Where introduced to a water body, Quagga mussels threaten native fish and wildlife by consuming available food and smothering native species. They clog power plant and other water intakes, costing taxpayers millions of dollars.
Invasive species information
WDFW has initiated volunteer monitoring programs in several lakes and along the Columbia and Snake rivers, and requires that out of state participants in fishing contests undergo boat inspections. Washington State Patrol Commercial Vehicle Inspectors check some of the boats that are commercially hauled into the state at the ports of entry, but not all haulers are required to stop. WDFW is increasing boater education efforts, and inspections of privately hauled recreational boats being transported from out of state.
Description and Range
The Quagga mussel is usually light tan to almost white, with narrow strips. It is fan-shaped and rounded. Quagga mussels feed year around. This species can tolerate a wide range of temperatures and water depths as well as survive in brackish water.
Because the mussels can live out of water for up to a month if they are not subjected to heat or extreme drying conditions they may be easily transported on recreational boats. They can be on aquatic plants attached to boats or trailers, or as microscopic larvae in bilges, live wells, motor cooling systems and other water systems, or attached to the hulls, especially around trim tabs, transducers, keels or propellers.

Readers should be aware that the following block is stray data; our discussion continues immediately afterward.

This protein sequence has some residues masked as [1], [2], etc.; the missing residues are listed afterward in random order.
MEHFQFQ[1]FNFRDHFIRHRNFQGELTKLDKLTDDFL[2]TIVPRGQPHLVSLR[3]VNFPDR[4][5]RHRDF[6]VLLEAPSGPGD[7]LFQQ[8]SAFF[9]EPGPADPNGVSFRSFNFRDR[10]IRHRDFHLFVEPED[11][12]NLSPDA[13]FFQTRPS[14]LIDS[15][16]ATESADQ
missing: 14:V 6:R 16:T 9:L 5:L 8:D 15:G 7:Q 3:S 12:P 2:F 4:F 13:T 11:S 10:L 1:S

Quagga mussels are native to the Caspian Sea and were introduced into the Great Lakes in the mid 1980’s in ships ballast water. Quagga mussels have since spread to more than 15 states.
For many years, the quagga mussel was not found in any inland lakes, possibly because they tend to inhabit deeper waters. However, the quagga mussel has found it’s way to Lake Mead, near Boulder City, Nevada, and in Lake Havasu and Lake Mohave on the California/Arizona border.